This just in: after a week of sustained pressure from LGBT bloggers, activists, and organizations, the Associated Press has reversed itself and agreed to use marital terminology for all couples, regardless of sexual orientation.
In a press release issued today, the AP states, “The following entry was added today to the AP Stylebook Online and also will appear in the new print edition and Stylebook Mobile, published in the spring.” The entry reads as follows:
husband, wife Regardless of sexual orientation, husband or wife is acceptable in all references to individuals in any legally recognized marriage. Spouse or partner may be used if requested.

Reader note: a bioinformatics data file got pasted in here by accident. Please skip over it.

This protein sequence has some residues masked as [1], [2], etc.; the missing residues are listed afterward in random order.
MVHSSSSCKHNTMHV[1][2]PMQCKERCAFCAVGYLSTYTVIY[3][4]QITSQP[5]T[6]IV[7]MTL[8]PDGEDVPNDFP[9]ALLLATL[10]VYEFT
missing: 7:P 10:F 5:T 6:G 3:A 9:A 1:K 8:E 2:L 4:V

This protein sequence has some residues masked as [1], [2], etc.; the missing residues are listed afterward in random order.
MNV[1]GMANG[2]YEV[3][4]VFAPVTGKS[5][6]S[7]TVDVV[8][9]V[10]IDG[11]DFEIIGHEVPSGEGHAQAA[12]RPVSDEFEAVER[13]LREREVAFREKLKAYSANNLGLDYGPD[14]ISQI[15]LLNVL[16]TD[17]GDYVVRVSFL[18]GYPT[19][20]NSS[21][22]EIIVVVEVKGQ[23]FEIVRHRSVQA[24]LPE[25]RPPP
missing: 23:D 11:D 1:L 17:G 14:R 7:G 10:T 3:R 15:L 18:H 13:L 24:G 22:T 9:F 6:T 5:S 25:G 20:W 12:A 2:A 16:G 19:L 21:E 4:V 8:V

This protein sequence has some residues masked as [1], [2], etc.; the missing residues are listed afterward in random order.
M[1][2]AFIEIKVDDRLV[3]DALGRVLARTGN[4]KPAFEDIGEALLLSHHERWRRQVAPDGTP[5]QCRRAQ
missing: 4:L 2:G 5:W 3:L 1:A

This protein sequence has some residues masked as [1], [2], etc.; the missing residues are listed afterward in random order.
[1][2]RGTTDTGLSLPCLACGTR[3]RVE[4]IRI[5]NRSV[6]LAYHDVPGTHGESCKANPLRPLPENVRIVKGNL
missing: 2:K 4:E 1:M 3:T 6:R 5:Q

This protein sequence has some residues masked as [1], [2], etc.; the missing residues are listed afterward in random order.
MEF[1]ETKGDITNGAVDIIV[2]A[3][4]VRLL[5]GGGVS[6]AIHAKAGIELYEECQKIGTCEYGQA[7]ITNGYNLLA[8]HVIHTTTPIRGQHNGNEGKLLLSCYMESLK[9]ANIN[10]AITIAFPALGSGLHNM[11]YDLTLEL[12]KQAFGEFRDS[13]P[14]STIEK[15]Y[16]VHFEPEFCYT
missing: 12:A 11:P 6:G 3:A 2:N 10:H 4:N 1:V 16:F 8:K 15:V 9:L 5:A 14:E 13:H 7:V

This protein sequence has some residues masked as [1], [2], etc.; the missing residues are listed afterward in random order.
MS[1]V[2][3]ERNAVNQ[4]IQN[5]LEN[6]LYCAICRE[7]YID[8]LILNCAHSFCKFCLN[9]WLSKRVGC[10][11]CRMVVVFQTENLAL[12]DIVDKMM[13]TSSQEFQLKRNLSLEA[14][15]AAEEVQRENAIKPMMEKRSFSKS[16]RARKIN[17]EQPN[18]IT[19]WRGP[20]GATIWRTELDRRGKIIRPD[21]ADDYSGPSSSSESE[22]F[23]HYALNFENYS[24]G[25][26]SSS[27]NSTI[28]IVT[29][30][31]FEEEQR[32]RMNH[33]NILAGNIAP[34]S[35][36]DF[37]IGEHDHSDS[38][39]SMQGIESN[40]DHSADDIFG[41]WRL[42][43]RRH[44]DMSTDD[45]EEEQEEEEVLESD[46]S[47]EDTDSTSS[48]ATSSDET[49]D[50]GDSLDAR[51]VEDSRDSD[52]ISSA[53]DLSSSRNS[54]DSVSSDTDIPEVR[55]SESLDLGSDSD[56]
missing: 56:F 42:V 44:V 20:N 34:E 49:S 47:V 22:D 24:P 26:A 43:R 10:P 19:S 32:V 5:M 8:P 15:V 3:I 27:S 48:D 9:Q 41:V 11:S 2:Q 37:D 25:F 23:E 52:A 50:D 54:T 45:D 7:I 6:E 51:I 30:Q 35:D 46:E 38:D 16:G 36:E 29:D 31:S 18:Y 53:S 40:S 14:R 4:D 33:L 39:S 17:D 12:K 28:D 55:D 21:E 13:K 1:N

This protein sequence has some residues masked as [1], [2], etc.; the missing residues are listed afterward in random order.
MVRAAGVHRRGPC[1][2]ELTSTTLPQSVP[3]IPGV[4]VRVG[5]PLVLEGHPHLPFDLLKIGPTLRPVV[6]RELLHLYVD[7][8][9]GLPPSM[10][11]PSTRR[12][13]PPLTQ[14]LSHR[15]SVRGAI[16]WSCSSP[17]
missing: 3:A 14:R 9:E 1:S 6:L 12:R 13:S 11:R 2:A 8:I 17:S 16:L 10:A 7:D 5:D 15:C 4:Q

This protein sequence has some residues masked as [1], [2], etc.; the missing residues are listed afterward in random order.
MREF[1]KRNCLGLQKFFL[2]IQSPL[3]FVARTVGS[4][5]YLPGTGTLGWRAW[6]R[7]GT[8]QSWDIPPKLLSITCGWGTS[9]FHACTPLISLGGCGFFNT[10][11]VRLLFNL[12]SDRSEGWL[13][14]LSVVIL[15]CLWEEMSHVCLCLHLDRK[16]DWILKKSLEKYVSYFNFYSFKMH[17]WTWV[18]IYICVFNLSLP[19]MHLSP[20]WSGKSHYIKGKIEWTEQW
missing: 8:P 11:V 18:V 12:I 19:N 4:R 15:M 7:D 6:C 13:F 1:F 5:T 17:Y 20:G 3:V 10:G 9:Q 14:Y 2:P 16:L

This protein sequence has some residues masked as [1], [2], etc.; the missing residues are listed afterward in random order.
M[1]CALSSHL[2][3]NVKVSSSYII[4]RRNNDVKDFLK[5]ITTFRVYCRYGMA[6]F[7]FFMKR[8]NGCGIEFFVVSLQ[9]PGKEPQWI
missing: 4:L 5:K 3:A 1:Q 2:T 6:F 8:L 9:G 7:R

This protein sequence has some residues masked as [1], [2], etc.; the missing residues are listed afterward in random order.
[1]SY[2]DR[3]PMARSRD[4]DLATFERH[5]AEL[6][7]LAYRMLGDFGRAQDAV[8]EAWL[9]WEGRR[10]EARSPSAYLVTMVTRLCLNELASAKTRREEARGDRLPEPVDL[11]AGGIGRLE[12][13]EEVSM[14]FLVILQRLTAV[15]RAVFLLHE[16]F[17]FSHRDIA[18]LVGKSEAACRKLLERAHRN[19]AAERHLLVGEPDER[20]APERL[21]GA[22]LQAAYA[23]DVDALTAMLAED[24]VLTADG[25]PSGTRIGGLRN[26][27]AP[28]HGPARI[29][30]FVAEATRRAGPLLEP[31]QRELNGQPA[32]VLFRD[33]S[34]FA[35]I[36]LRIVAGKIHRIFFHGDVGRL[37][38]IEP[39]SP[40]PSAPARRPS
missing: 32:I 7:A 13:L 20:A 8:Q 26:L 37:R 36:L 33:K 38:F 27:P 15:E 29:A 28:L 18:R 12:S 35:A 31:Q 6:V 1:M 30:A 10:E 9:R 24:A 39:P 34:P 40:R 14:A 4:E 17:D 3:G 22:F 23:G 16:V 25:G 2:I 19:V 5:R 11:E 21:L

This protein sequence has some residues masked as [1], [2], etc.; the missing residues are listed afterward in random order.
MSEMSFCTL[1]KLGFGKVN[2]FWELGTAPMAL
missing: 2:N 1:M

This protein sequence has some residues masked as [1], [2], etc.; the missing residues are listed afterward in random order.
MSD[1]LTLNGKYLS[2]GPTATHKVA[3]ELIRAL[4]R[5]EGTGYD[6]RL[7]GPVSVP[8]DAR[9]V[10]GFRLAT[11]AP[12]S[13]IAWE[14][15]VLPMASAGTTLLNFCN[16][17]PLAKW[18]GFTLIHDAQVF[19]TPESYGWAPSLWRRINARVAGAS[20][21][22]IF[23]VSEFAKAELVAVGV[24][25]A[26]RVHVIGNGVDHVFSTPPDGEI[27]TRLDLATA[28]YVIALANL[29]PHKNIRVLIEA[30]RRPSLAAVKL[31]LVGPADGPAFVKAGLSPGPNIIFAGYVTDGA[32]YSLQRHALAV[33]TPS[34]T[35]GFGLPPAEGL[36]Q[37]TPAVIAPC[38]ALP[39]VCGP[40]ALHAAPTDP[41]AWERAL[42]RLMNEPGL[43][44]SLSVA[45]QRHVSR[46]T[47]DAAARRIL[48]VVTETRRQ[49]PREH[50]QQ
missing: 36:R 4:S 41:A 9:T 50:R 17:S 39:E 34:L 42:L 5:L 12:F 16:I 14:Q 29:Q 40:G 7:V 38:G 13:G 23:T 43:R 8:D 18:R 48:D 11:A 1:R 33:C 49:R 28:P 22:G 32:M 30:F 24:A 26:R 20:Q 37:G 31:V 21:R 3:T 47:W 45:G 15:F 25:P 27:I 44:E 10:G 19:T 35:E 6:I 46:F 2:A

The upcoming inclusion of this entry into the official AP Stylebook — essentially the Bible for journalists — is significant because it represents the organization’s first-ever official usage guidelines for the terms “husband” and “wife.”
Previously, the Associated Press issued a memo that advised reporters to use “husband” and “wife” by default when referring to the relationship between legally married opposite-sex spouses, but to use non-marital terms like “partner” when writing about legally married same-sex spouses unless “those involved” directed them otherwise.
As I and many others pointed out, this amounted to a linguistic double standard, requiring only same-sex couples to “opt in” to the use of marital terminology.
It’s good to see the AP make this important and necessary correction and remove itself from the business of minimizing same-sex couples’ legal marriages.